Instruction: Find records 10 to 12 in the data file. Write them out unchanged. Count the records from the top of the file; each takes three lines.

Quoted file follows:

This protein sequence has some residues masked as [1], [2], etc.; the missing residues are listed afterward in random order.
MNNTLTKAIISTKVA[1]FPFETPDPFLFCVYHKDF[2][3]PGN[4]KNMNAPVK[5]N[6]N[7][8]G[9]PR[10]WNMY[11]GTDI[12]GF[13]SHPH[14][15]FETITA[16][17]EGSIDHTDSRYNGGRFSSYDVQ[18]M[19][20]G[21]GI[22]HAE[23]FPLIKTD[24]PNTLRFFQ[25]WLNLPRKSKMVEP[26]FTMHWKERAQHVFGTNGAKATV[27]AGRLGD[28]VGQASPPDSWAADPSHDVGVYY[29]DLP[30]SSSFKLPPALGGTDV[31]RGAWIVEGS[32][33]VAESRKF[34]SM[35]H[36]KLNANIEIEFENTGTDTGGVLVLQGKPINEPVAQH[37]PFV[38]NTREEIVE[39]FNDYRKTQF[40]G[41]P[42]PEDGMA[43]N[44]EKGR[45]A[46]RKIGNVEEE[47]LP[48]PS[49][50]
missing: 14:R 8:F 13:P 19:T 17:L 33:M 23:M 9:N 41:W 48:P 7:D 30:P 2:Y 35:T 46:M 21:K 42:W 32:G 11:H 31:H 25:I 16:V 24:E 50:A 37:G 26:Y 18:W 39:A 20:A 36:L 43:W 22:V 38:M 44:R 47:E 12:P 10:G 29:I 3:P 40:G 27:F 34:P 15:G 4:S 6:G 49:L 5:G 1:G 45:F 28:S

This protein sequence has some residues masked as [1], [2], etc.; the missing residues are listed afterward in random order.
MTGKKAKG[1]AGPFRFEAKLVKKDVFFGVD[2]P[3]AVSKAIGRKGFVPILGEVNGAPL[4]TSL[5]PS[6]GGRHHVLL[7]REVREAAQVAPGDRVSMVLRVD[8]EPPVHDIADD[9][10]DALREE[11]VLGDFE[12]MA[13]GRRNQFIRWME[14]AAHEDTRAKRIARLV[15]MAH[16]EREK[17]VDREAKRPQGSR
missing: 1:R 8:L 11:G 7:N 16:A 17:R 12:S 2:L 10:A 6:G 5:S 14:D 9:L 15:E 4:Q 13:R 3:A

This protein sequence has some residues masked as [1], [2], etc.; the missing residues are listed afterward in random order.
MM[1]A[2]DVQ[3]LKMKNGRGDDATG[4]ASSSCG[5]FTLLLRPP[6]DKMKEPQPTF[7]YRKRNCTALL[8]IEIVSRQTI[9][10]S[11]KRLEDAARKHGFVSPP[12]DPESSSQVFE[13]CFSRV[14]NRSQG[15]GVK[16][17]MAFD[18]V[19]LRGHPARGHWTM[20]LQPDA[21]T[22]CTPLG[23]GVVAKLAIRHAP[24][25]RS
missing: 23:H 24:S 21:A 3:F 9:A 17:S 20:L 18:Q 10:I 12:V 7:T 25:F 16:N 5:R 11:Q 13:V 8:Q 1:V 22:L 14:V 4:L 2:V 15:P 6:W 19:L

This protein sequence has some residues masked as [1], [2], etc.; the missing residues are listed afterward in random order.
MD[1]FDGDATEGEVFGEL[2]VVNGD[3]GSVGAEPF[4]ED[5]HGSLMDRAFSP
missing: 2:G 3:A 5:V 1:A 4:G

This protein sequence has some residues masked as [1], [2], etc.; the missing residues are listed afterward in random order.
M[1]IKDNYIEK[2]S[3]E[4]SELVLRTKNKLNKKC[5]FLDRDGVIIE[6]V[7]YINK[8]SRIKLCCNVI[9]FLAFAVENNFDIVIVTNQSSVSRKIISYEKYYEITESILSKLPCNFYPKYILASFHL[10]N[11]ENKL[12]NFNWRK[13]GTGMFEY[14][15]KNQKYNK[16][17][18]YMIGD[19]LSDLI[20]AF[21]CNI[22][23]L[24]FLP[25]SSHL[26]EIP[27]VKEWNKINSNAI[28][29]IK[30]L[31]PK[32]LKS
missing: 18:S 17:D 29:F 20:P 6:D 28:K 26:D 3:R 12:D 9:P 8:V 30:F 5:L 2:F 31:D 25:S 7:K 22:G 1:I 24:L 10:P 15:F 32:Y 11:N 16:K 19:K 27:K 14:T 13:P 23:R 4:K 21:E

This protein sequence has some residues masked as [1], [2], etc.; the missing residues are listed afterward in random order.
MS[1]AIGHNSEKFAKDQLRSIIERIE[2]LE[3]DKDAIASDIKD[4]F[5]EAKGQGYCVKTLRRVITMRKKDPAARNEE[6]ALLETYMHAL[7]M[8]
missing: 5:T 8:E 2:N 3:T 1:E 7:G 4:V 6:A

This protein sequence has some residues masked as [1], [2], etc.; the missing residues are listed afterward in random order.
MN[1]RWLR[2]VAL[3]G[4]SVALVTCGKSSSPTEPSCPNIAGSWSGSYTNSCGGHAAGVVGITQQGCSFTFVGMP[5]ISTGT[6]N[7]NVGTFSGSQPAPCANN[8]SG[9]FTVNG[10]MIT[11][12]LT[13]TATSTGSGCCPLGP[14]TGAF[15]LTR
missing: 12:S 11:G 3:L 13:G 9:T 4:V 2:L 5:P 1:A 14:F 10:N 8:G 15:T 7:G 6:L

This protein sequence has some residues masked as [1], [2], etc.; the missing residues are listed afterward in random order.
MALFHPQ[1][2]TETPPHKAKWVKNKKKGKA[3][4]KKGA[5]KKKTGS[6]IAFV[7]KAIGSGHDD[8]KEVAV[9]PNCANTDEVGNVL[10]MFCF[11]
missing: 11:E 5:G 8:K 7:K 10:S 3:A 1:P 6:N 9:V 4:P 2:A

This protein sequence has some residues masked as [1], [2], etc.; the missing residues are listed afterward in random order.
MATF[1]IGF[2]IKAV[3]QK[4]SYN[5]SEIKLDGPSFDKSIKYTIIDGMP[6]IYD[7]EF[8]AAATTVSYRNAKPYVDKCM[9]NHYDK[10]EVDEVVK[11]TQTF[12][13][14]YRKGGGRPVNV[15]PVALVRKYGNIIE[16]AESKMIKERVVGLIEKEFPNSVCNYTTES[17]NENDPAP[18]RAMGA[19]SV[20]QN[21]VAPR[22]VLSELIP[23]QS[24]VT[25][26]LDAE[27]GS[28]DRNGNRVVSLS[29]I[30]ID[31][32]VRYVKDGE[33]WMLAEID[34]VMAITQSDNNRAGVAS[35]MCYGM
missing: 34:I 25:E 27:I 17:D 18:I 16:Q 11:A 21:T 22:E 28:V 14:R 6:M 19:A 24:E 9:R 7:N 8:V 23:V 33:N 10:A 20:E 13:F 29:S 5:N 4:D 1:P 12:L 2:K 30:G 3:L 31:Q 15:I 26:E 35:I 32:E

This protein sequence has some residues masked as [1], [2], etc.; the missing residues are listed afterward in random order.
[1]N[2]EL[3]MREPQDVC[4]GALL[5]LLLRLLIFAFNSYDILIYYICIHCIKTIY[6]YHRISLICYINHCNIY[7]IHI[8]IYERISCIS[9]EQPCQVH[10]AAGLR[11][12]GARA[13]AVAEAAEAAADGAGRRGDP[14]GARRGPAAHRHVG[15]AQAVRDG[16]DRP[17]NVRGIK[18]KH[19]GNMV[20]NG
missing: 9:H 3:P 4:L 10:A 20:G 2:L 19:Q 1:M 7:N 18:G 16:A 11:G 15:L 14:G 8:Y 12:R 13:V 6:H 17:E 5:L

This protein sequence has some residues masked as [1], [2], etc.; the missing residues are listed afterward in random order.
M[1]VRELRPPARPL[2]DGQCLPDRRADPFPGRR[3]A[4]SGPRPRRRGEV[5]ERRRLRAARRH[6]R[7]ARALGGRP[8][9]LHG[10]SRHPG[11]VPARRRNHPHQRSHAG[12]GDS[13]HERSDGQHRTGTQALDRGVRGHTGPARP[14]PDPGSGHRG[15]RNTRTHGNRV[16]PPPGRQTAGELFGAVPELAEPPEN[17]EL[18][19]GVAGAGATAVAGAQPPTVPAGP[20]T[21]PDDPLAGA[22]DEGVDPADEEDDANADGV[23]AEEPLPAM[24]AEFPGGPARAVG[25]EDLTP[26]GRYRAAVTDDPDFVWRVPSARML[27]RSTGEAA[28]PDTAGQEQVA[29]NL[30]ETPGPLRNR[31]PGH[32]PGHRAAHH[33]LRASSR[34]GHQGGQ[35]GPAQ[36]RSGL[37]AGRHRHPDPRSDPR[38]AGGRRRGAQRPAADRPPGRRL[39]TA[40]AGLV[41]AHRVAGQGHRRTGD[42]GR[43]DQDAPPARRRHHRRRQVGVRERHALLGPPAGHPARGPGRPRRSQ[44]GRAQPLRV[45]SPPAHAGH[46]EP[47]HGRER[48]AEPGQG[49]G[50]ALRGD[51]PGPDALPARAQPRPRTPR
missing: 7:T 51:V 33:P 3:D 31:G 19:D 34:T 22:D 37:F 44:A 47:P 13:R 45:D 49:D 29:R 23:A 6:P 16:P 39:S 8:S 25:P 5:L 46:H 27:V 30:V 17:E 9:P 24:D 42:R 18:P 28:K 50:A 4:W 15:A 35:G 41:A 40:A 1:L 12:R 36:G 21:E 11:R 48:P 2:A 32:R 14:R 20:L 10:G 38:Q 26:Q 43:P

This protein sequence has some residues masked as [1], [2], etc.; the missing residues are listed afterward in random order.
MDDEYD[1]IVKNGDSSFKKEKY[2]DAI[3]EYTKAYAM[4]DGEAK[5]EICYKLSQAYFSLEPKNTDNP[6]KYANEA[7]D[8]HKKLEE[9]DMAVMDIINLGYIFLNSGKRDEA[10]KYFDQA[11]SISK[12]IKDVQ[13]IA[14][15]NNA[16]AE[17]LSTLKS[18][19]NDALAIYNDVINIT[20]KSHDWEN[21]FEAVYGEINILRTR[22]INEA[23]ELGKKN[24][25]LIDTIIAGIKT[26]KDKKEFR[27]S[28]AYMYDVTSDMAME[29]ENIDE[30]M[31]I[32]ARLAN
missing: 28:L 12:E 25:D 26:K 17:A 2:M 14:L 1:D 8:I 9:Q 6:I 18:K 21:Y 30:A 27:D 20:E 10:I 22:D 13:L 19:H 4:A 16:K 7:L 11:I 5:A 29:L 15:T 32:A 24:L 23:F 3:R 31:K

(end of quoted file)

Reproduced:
This protein sequence has some residues masked as [1], [2], etc.; the missing residues are listed afterward in random order.
[1]N[2]EL[3]MREPQDVC[4]GALL[5]LLLRLLIFAFNSYDILIYYICIHCIKTIY[6]YHRISLICYINHCNIY[7]IHI[8]IYERISCIS[9]EQPCQVH[10]AAGLR[11][12]GARA[13]AVAEAAEAAADGAGRRGDP[14]GARRGPAAHRHVG[15]AQAVRDG[16]DRP[17]NVRGIK[18]KH[19]GNMV[20]NG
missing: 9:H 3:P 4:L 10:A 20:G 2:L 19:Q 1:M 7:N 18:G 16:A 11:G 15:L 14:G 8:Y 12:R 13:V 6:H 17:E 5:L

This protein sequence has some residues masked as [1], [2], etc.; the missing residues are listed afterward in random order.
M[1]VRELRPPARPL[2]DGQCLPDRRADPFPGRR[3]A[4]SGPRPRRRGEV[5]ERRRLRAARRH[6]R[7]ARALGGRP[8][9]LHG[10]SRHPG[11]VPARRRNHPHQRSHAG[12]GDS[13]HERSDGQHRTGTQALDRGVRGHTGPARP[14]PDPGSGHRG[15]RNTRTHGNRV[16]PPPGRQTAGELFGAVPELAEPPEN[17]EL[18][19]GVAGAGATAVAGAQPPTVPAGP[20]T[21]PDDPLAGA[22]DEGVDPADEEDDANADGV[23]AEEPLPAM[24]AEFPGGPARAVG[25]EDLTP[26]GRYRAAVTDDPDFVWRVPSARML[27]RSTGEAA[28]PDTAGQEQVA[29]NL[30]ETPGPLRNR[31]PGH[32]PGHRAAHH[33]LRASSR[34]GHQGGQ[35]GPAQ[36]RSGL[37]AGRHRHPDPRSDPR[38]AGGRRRGAQRPAADRPPGRRL[39]TA[40]AGLV[41]AHRVAGQGHRRTGD[42]GR[43]DQDAPPARRRHHRRRQVGVRERHALLGPPAGHPARGPGRPRRSQ[44]GRAQPLRV[45]SPPAHAGH[46]EP[47]HGRER[48]AEPGQG[49]G[50]ALRGD[51]PGPDALPARAQPRPRTPR
missing: 7:T 51:V 33:P 3:D 31:G 19:D 34:T 22:D 37:F 44:A 47:P 13:R 45:D 49:D 29:R 23:A 6:P 16:P 39:S 8:S 25:P 5:L 46:H 27:V 30:V 17:E 9:P 24:D 42:R 18:P 28:K 50:A 4:W 15:A 35:G 41:A 40:A 1:L 12:R 36:G 21:E 11:R 48:P 2:A 32:R 14:R 20:L 10:G 38:Q 26:Q 43:P

This protein sequence has some residues masked as [1], [2], etc.; the missing residues are listed afterward in random order.
MDDEYD[1]IVKNGDSSFKKEKY[2]DAI[3]EYTKAYAM[4]DGEAK[5]EICYKLSQAYFSLEPKNTDNP[6]KYANEA[7]D[8]HKKLEE[9]DMAVMDIINLGYIFLNSGKRDEA[10]KYFDQA[11]SISK[12]IKDVQ[13]IA[14][15]NNA[16]AE[17]LSTLKS[18][19]NDALAIYNDVINIT[20]KSHDWEN[21]FEAVYGEINILRTR[22]INEA[23]ELGKKN[24][25]LIDTIIAGIKT[26]KDKKEFR[27]S[28]AYMYDVTSDMAME[29]ENIDE[30]M[31]I[32]ARLAN
missing: 28:L 12:E 25:D 26:K 17:A 2:M 14:L 1:D 8:I 9:Q 6:I 18:K 21:Y 30:A 27:D 20:E 10:I 22:D 13:L 19:H 4:A 16:K 7:L 11:I 5:A 29:L 15:T 32:A 24:L 23:F 3:R 31:K